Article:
Cover image for Under ice : Waldo Lyon and the development of the Arctic submarine
Under ice : Waldo Lyon and the development of the Arctic submarine
Leary, William M. (William Matthew), 1934-2006.
First edition.
Publication Information:
College Station : Texas A&M University Press, [1999]

Physical Description:
xxviii, 303 pages : illustrations, maps ; 25 cm.
Geographic Term:
Format :


Call Number
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V857.5 .L43 1999 Adult Non-Fiction Central Closed Stacks

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In Under Ice, William Leary examines the evolution of Arctic submarine operations in the U.S. Navy, a little-known but significant area of national security concern. Through the career of Waldo Lyon, he chronicles the problems of under-ice navigation and the development of Cold War naval strategy.

In World War II, the Arctic became an active theater of operations for German and Soviet subs, which occasionally ducked under the ice to escape detection. The U.S. Navy responded with its own advances in underwater navigation and location, under Lyon's direction. After the war, Lyon's interest in cold-water acoustics led him to work on sonar and navigation instruments that could be applied to Arctic submarines. His specialization led to the establishment of the Arctic Submarine Laboratory (ASL) and the development of under-ice capability for nearly all U.S. subs, which became even more important with the growth of the Cold War and the corresponding growth of naval concern about the possibilities of nuclear warfare in Arctic regions. Lyon led the way in U.S. under-ice submarine development.

In 1958, with the launching of the nuclear submarine Nautilus, the Arctic Ocean beneath the pack ice could finally be fully explored. Today, under-ice operations are standard for submarines of the United States and other nations.

Leary provides informative treatments of the early problems with under-ice navigation; the Boarfish experimental dives; the Skate 's torpedo firing into ice; making contact with Drifting Station Alpha; and the drama-packed patrol of Seadragon , the first submarine to pass under an iceberg. He ably delineates the roles of such other actors in the drama as Robert McWethy, commanding officer of the Burton Sound; the "fabulous patrol" of the Sargo ; CDR Joseph Skoog, who played poker while his crew transited the dangerous Arctic waters at high speed; and war hero Lawson Ramage, who incorrectly forecast that the Soviets would never develop under-ice capability.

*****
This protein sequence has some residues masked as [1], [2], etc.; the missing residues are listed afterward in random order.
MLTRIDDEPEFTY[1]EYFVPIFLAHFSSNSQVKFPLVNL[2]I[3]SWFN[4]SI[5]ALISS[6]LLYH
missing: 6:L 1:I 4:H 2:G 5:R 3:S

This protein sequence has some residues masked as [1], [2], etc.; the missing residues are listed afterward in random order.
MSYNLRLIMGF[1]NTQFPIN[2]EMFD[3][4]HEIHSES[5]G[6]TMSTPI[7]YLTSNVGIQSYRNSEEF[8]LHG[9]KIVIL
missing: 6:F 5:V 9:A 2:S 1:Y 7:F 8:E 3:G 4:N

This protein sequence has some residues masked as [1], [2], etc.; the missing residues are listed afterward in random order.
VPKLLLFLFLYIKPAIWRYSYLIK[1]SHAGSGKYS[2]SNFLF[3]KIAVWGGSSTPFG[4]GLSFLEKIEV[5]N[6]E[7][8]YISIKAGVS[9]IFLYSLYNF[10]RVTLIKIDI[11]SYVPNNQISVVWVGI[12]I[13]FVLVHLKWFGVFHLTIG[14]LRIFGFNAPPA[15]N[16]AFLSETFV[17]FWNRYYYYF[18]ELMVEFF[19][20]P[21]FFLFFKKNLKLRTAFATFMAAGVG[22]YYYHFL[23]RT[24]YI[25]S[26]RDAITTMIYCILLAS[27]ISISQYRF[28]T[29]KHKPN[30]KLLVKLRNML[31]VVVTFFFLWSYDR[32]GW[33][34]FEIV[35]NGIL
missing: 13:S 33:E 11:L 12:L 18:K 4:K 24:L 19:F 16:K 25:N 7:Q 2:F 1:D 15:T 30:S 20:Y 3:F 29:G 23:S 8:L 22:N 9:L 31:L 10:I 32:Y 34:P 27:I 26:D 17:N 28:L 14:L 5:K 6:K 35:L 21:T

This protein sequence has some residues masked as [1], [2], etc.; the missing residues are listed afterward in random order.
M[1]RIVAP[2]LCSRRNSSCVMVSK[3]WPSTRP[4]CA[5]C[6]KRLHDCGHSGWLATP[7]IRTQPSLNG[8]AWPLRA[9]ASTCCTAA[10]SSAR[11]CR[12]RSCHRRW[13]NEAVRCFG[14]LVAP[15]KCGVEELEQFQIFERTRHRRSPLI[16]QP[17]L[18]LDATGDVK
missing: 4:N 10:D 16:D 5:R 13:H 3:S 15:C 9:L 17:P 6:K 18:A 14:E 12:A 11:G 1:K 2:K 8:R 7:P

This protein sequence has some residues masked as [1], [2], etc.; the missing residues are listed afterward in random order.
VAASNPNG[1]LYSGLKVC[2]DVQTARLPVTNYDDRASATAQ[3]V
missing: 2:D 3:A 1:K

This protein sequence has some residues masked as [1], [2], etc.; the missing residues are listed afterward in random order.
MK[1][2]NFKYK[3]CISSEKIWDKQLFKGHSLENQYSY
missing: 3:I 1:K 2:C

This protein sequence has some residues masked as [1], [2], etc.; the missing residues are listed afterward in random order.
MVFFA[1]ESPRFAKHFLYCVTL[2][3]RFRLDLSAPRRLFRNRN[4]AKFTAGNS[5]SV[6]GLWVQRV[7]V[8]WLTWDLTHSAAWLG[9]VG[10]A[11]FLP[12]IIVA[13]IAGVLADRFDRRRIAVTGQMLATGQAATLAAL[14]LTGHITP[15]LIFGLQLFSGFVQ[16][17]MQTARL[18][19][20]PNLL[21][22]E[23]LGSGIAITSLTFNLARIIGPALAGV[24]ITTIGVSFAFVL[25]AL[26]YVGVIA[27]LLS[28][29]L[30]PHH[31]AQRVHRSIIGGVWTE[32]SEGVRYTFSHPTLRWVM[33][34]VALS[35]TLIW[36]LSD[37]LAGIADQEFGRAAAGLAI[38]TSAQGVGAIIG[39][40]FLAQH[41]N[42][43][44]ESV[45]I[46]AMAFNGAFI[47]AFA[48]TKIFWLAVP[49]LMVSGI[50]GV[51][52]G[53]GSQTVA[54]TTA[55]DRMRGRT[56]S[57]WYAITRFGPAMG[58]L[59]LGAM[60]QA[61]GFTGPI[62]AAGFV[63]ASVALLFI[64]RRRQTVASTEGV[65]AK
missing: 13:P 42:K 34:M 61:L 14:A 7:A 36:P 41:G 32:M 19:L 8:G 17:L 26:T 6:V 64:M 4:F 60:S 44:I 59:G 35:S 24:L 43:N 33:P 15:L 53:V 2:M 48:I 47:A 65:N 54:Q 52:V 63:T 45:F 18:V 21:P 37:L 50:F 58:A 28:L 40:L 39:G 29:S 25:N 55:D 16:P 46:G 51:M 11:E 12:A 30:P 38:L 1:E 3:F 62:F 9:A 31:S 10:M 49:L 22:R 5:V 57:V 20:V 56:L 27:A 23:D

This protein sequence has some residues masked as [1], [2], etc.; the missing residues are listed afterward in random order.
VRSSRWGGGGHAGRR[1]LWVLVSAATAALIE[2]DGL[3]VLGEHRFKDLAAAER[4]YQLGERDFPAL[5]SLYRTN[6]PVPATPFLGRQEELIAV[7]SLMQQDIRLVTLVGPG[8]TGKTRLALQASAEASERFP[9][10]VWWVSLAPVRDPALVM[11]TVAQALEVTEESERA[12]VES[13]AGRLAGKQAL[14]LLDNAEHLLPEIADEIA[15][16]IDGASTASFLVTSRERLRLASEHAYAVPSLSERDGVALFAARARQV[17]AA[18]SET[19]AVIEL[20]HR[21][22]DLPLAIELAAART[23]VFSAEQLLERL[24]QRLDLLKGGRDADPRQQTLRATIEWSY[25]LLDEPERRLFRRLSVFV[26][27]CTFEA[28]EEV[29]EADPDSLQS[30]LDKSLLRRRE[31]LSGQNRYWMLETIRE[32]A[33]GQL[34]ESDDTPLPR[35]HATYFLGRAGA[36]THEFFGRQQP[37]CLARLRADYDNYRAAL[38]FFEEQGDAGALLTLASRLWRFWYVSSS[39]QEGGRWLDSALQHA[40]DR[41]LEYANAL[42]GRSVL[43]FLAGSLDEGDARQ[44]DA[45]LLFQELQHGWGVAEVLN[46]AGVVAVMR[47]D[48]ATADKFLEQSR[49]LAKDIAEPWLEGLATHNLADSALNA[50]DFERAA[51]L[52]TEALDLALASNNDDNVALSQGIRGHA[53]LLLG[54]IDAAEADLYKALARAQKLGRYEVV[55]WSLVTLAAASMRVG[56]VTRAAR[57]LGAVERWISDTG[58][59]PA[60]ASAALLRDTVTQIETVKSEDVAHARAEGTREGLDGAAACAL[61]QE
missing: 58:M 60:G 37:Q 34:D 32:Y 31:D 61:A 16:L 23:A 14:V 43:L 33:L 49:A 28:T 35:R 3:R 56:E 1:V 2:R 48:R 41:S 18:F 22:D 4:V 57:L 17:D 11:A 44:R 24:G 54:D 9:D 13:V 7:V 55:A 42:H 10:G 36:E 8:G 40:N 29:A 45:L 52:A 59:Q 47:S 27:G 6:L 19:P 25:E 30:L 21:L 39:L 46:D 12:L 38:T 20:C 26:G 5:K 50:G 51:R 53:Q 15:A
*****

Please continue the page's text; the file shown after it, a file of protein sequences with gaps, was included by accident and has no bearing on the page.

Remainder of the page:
Under Ice tells a lively and carefully researched story that will be important for naval and Cold War historians and for students of science and technology, especially those interested in post-1945 DOD-funded science.

Author Notes

WILLIAM M. LEARY is E. Merton Coulter Professor of History at the University of Georgia. He is the author of fourteen books, including volumes of American history, military history, aviation history, and history of technology.

Reviews 1

Choice Review

Since the end of the Cold War, a great deal of formerly classified information about US Navy operations in the Arctic Ocean has been released. Although much is still closely guarded, what has been learned recently is fascinating. The first-ever crossing of the Arctic Ocean under the ice--by the Nautilus in October 1957--and the first-ever surfacing of a ship at the North Pole--by the Skate in March 1959--received ample publicity. Otherwise, however, the public knew little about the navy's under-ice patrols or about the inventions and inventors that made them possible. Now Leary offers a detailed history of these operations, based on the extraordinary career of a civilian engineer, who from 1948 to 1993 fought the navy bureaucracy for support of major and sustained use of submarines for Arctic oceanography and warfare. Waldo Lyon, a specialist in cold water acoustics, developed many of the techniques, devices, and tactics that gave the US Arctic superiority over the Soviet Union. He went on numerous Arctic patrols, testing the equipment and training the submariners in its use. His life was exciting, his work important, and this book, based in part on ships' logs and Lyon's journals, is splendid. All levels. M. I. Glassner emeritus, Southern Connecticut State University